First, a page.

Transparency International Georgia: Other public entities spent much more during a given year, which of course, was far from an acceptable practice. Although rationalizing public spending is very important annual representation expenses of GEL 60,515, we believe, does not call the rationality of spending into question and even less so against the extravagance by other public agencies, e.g. on October 20, 2013 the Ministry of Economy and Sustainable Development paid Georgian Hotel Management Ltd (Radisson Blue Iveria) GEL 20,886 for lunch and coffee break of a single event.

9. Parliamentary Commission: 114 entities to be audited as listed in the 2014 audit plan were not selected through risk-based sampling. The SAO should use risk-based sampling.

Transparency International Georgia: To be able to check whether or not the State Audit Office included potentially high risk public spenders in its audit plan, the Commission should have checked how the SAO followed each step as prescribed by the 2011 financial audit manual for the purpose. As for risk-based sampling, we totally agree with the Commission: the SAO should both elaborate on its risk-based sampling as detailed in the comprehensive 2011 financial audit manual and make better use of it.

10. Parliamentary Commission: The Public Audit Institute (PAI), a legal entity of public law under the State Audit Office, should not be providing audit services to public institutions, as these audits are conducted by the same SAO Auditors, who get additional pay for performing their professional duties, which they are paid for by the SAO. Even if there is a demand for commercial audit services in the public sector, these audits should not be performed by a public spender at the rates that it sets on its own.

The Public Audit Institute (PAI) was allowed to offer audit services without competitive bidding, which made it easier for the Institute to offer its services to public spenders.

Transparency International Georgia: Providing audit services by the SAO’s Public Audit Institute (PAI) requires a better regulation and solving of a range of controversial issues. We believe it is necessary to set out a vision for the PAI to shed its role as auditor and become the audit regulator. However, we do agree with the commission that the PAI services should be procured through competitive bidding. Even so, provision of audit services by the PAI are not at variance with either law or rationality:

1. both the Georgian legislation and the IMF Government Finance Statistics Manual 2001 allow public institutions to both receive and pay for audit services (Order # 672 of the Minister of Finance on Budgetary Classification, August 25, 2010).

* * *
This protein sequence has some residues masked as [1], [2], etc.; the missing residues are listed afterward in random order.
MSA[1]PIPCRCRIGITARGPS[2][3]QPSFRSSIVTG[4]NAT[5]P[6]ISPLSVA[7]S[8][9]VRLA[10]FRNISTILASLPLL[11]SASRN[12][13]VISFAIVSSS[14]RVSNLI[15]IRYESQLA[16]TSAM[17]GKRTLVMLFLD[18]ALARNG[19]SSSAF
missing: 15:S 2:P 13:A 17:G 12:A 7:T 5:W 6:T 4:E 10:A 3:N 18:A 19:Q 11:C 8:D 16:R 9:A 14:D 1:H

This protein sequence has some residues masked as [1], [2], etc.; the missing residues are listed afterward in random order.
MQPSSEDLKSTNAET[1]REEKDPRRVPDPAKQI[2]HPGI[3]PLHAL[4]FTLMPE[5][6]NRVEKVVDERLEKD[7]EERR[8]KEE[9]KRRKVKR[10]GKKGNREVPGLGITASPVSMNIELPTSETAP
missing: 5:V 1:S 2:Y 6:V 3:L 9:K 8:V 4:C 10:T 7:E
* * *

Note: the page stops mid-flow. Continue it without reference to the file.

2. The State Audit office cannot and should not audit all public spenders. Our examination of public internal financial control showed that quite a number of public spenders do need external audit, even though some of them may not be in a position to appreciate that need. According to the SAO, in 2014 alone 191 public spenders advertised procurement of audit services. First, the SAO does not have the capacity to meet the demand. Second, many of the public spenders that require external audit may not find their way into the annual SAO audit plan.

3. The PAI certifies auditors for public sector audit, which is a quality assurance measure. With numerous audit firms that are ready to offer public spenders cheap but totally inadequate audit services, there are very real risks in the Georgian audit market. Therefore, giving private audit firms access to the market of external audit in the public sector requires strict regulation. The private audit firms that have PAI certified auditors do have access to the market. However, the demand for external audit services will take some time to build up. Once the demand is stronger, the PAI may evolve into the audit regulator.

4. The PAI subsidies decreased from GEL 800,000 in 2012 to GEL 400,000 in 2013 and GEL 50,000 in 2014. Starting 2015 the SAO does not plan to use any budget subsidies.

5. Starting next year the Office plans to cross-subsidize its operations including certifications and trainings off the income generated through audit services.

Therefore, we believe founding of the Public Audit Institute, its trainings and certification and provision of audit services to public spenders did move Georgia’s PFM reform forward. Discontinuing the practice would be an obvious step backwards.

We believe the assessment by the provisional parliamentary commission shows clear signs of an unwarranted interference with the independence of the country’s supreme auditor.

Author: Mikheil Kukava